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State Journal: Found money; Recharging required

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An independent review of Wyoming school finances has found $180 million in unreported district reserves that the state legislature was not even looking for.

The unexpected discovery was part of a report compiled by the Wyoming Taxpayers Association, an advocacy group.

The group conducted the research in response to education-funding woes during the 1992-93 school year. The legislature was widely criticized for borrowing highway and water funds as a one-time source for the education budget, and ignoring a projected $70 million deficit in the following school year.

The study, based on state education department statistics, found a steady increase in expenditures and reserves in districts throughout the 1980's. The legislature had no procedure for tracking local district revenues, the study indicates.

In addition to the hidden assets, the study argues that if districts had held their growth in spending to the inflation rate, they would have saved $370 million during the period studied, from 1981 to 1991.

Michael Walden-Newman, the executive vice president of the group, said he hopes the report spurs the legislature to improve its appropriations habits and to hold districts more accountable for reporting their finances.

"While the state's general revenues are being drained to support what is traditionally a local function, we don't know where those millions in district funds are or how they were spent,'' he said.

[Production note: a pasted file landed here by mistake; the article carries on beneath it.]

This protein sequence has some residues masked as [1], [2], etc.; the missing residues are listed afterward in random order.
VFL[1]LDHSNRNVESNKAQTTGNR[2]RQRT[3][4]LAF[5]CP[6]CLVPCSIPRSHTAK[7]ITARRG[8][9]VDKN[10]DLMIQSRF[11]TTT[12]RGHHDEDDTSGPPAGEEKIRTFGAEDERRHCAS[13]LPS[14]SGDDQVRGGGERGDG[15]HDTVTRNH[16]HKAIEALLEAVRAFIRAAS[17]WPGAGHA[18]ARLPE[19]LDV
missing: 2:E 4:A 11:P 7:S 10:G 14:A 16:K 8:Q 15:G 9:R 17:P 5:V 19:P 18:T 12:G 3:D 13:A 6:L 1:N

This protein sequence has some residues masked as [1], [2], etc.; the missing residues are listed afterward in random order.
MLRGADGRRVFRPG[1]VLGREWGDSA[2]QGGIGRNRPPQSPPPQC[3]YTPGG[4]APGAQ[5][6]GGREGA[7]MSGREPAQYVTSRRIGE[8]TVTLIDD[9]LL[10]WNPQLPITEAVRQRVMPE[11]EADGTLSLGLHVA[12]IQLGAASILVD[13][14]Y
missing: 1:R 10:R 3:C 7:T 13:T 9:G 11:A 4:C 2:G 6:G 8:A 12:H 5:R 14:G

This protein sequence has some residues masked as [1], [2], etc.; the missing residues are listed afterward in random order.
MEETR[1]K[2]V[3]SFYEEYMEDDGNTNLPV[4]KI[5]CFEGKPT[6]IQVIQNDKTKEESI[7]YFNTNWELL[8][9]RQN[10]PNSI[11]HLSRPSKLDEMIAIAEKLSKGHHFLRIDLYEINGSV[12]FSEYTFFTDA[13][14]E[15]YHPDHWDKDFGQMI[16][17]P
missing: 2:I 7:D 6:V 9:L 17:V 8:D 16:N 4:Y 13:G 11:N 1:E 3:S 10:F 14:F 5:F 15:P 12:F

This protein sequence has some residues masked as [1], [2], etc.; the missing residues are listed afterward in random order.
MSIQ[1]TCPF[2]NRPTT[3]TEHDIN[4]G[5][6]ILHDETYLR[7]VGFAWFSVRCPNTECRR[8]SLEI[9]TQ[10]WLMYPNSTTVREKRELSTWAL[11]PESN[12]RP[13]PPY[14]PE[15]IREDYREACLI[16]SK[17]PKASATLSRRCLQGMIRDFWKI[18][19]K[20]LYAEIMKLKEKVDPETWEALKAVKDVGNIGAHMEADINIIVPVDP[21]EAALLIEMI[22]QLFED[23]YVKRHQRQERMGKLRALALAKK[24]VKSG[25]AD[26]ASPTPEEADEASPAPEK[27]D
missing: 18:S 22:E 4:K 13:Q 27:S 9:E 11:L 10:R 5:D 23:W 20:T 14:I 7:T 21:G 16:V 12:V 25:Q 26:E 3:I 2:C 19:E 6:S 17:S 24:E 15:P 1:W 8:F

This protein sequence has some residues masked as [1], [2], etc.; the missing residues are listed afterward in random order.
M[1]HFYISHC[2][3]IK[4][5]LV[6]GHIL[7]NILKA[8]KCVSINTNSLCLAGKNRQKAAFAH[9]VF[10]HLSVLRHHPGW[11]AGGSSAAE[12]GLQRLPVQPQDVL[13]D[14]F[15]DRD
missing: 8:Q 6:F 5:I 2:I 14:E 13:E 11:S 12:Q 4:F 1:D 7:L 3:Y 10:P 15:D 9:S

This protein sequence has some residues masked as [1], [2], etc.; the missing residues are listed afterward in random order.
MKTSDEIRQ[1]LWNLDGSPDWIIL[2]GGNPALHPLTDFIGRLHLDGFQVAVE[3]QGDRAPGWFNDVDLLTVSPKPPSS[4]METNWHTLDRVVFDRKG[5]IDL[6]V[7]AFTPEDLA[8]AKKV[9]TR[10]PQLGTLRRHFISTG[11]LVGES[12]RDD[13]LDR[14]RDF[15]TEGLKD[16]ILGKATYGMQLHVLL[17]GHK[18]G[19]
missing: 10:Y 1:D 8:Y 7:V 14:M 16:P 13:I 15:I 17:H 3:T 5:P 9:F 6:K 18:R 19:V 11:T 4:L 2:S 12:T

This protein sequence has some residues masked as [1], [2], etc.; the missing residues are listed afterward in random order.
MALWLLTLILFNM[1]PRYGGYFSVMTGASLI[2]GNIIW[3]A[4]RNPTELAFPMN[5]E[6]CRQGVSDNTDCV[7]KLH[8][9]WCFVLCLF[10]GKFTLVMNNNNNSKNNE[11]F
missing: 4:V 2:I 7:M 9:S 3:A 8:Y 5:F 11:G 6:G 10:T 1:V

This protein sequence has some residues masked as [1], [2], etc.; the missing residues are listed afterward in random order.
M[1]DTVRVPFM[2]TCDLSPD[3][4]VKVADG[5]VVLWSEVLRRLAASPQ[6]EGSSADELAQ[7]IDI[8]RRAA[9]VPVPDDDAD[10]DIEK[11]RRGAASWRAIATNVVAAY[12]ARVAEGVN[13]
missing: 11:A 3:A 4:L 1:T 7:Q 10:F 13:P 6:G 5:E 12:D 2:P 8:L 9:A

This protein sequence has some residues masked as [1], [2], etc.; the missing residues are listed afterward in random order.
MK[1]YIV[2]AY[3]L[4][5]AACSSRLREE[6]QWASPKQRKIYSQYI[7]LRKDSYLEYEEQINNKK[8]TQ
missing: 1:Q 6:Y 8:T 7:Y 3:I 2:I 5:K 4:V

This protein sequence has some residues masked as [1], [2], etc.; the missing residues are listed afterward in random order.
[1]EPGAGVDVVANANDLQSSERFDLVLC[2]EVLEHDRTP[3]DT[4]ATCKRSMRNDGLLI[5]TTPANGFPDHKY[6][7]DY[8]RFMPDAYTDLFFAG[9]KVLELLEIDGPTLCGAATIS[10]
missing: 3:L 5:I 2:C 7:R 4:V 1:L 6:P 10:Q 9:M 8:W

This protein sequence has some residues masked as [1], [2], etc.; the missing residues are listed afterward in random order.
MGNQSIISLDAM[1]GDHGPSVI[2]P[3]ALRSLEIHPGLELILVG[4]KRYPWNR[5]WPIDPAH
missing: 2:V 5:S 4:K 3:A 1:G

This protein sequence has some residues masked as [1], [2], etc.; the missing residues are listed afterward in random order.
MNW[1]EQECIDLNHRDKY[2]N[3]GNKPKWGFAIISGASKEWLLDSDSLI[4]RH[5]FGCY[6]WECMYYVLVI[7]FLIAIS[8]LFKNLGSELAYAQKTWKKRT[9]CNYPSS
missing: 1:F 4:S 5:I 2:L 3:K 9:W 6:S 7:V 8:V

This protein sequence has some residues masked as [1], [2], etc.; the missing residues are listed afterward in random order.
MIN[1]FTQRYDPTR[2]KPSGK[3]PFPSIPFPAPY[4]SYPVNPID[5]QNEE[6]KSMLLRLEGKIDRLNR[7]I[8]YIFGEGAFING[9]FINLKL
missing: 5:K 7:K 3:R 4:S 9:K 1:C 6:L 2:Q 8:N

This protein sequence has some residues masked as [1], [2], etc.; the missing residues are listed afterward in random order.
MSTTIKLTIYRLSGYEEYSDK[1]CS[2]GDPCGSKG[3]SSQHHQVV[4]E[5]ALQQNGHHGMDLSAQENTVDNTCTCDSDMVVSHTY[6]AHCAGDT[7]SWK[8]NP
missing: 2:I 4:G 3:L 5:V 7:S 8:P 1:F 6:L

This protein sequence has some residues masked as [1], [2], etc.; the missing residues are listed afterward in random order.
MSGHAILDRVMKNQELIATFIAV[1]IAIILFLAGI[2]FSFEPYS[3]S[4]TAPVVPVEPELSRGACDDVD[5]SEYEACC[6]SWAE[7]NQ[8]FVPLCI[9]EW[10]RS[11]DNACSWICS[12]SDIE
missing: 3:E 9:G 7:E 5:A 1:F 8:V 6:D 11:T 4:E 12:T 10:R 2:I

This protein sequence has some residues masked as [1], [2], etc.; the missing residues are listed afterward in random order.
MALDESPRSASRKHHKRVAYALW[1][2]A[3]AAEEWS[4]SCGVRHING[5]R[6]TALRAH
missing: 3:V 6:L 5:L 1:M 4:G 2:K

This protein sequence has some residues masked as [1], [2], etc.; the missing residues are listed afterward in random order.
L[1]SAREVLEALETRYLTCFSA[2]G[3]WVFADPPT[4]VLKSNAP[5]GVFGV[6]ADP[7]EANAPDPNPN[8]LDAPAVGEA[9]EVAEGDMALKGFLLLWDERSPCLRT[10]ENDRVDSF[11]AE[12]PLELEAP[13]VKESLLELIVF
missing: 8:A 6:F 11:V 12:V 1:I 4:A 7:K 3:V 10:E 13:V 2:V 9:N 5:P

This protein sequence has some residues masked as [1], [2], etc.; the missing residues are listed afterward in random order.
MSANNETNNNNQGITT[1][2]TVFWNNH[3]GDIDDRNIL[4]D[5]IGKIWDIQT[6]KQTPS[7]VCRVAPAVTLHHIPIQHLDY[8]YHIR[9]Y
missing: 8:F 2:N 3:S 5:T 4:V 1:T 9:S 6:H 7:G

Renewed efforts to lengthen the school year in Montana are running into resistance in the legislature.

Lawmakers last year rejected a proposal to gradually increase the school year from 180 days to 220 days.

Backers are continuing to press the idea, but a recent hearing by a legislative subcommittee showed considerable skepticism remains, particularly in an era of tight budgets.

One potential obstacle to the plan is a new study by a legislative researcher showing that each additional day on the school calendar would cost nearly $3 million.

Despite proponents' arguments that a longer school year is necessary for U.S. students to be competitive internationally, members at the hearing also voiced doubts about the basic idea of requiring students to spend more time in class.

"Rest is essential to a productive workforce,'' observed Sen. Fred R. Van Valkenburg. "Vacation is essential in the education process to recharge the batteries of teachers and students.''
--S.K.G. & H.D.

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